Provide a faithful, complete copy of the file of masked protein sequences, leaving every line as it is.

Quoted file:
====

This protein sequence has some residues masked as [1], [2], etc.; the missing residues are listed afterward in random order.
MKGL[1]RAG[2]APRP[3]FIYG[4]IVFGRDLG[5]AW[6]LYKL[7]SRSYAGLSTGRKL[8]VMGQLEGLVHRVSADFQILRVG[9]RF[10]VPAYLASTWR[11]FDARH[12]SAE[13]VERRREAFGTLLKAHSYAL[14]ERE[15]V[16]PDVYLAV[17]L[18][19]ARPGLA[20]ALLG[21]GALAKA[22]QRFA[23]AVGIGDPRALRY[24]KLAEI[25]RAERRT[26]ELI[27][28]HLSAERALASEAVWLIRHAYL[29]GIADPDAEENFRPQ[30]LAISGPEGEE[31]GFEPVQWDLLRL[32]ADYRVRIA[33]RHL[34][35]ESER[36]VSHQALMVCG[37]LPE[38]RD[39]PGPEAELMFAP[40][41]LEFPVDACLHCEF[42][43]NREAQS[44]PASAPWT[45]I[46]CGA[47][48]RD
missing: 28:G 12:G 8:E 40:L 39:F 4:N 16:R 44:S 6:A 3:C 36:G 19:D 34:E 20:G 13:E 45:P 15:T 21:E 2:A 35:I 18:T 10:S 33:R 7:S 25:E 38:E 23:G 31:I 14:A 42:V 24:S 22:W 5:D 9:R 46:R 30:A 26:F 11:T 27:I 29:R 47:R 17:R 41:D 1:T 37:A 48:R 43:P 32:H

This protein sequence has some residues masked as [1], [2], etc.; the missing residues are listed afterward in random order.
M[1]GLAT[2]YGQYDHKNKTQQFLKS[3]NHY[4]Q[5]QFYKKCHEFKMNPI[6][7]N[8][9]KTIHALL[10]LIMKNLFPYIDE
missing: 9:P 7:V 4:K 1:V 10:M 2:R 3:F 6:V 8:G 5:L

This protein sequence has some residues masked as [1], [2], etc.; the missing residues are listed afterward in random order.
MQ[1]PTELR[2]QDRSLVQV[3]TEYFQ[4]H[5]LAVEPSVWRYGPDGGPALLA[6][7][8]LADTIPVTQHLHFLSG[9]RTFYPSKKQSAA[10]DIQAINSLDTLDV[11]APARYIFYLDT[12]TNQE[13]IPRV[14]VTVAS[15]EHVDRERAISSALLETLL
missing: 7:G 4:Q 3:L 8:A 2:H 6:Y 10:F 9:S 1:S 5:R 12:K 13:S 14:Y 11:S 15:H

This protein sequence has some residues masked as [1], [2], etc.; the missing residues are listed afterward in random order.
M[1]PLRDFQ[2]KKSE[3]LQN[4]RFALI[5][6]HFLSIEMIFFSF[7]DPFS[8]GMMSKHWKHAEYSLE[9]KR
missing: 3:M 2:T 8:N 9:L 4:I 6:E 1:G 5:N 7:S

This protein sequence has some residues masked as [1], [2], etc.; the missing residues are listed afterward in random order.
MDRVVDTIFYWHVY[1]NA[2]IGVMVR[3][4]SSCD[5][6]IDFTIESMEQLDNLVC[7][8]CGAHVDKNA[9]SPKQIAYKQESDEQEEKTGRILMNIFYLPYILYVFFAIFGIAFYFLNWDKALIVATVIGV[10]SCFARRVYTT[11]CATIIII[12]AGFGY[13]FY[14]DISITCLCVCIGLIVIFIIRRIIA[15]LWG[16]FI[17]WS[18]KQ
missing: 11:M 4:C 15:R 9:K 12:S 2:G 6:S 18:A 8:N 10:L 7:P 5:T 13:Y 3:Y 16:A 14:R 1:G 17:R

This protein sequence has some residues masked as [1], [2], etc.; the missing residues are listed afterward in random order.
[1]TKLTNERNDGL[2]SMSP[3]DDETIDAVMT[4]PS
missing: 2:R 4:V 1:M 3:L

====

This protein sequence has some residues masked as [1], [2], etc.; the missing residues are listed afterward in random order.
MKGL[1]RAG[2]APRP[3]FIYG[4]IVFGRDLG[5]AW[6]LYKL[7]SRSYAGLSTGRKL[8]VMGQLEGLVHRVSADFQILRVG[9]RF[10]VPAYLASTWR[11]FDARH[12]SAE[13]VERRREAFGTLLKAHSYAL[14]ERE[15]V[16]PDVYLAV[17]L[18][19]ARPGLA[20]ALLG[21]GALAKA[22]QRFA[23]AVGIGDPRALRY[24]KLAEI[25]RAERRT[26]ELI[27][28]HLSAERALASEAVWLIRHAYL[29]GIADPDAEENFRPQ[30]LAISGPEGEE[31]GFEPVQWDLLRL[32]ADYRVRIA[33]RHL[34][35]ESER[36]VSHQALMVCG[37]LPE[38]RD[39]PGPEAELMFAP[40][41]LEFPVDACLHCEF[42][43]NREAQS[44]PASAPWT[45]I[46]CGA[47][48]RD
missing: 28:G 12:G 8:E 40:L 39:F 4:N 16:R 44:S 6:A 3:C 36:G 19:D 34:E 20:G 13:E 45:P 15:T 21:E 2:A 35:I 18:T 10:S 33:R 7:S 25:E 38:E 23:G 31:I 14:A 42:V 24:S 22:W 5:D 9:R 46:R 30:A 26:F 11:T 27:I 29:R 47:R 17:R 41:D 1:T 37:A 48:R 43:P 32:H

This protein sequence has some residues masked as [1], [2], etc.; the missing residues are listed afterward in random order.
M[1]GLAT[2]YGQYDHKNKTQQFLKS[3]NHY[4]Q[5]QFYKKCHEFKMNPI[6][7]N[8][9]KTIHALL[10]LIMKNLFPYIDE
missing: 9:P 7:V 4:K 1:V 10:M 2:R 3:F 6:V 8:G 5:L

This protein sequence has some residues masked as [1], [2], etc.; the missing residues are listed afterward in random order.
MQ[1]PTELR[2]QDRSLVQV[3]TEYFQ[4]H[5]LAVEPSVWRYGPDGGPALLA[6][7][8]LADTIPVTQHLHFLSG[9]RTFYPSKKQSAA[10]DIQAINSLDTLDV[11]APARYIFYLDT[12]TNQE[13]IPRV[14]VTVAS[15]EHVDRERAISSALLETLL
missing: 7:G 4:Q 3:L 8:A 2:H 6:Y 10:F 9:S 1:S 5:R 12:K 13:S 14:Y 11:S 15:H

This protein sequence has some residues masked as [1], [2], etc.; the missing residues are listed afterward in random order.
M[1]PLRDFQ[2]KKSE[3]LQN[4]RFALI[5][6]HFLSIEMIFFSF[7]DPFS[8]GMMSKHWKHAEYSLE[9]KR
missing: 3:M 2:T 8:N 9:L 4:I 6:E 1:G 5:N 7:S

This protein sequence has some residues masked as [1], [2], etc.; the missing residues are listed afterward in random order.
MDRVVDTIFYWHVY[1]NA[2]IGVMVR[3][4]SSCD[5][6]IDFTIESMEQLDNLVC[7][8]CGAHVDKNA[9]SPKQIAYKQESDEQEEKTGRILMNIFYLPYILYVFFAIFGIAFYFLNWDKALIVATVIGV[10]SCFARRVYTT[11]CATIIII[12]AGFGY[13]FY[14]DISITCLCVCIGLIVIFIIRRIIA[15]LWG[16]FI[17]WS[18]KQ
missing: 11:M 4:C 15:R 9:K 12:S 2:G 6:S 18:A 8:N 10:L 7:P 5:T 13:Y 3:Y 16:A 14:R 1:G 17:R

This protein sequence has some residues masked as [1], [2], etc.; the missing residues are listed afterward in random order.
[1]TKLTNERNDGL[2]SMSP[3]DDETIDAVMT[4]PS
missing: 2:R 4:V 1:M 3:L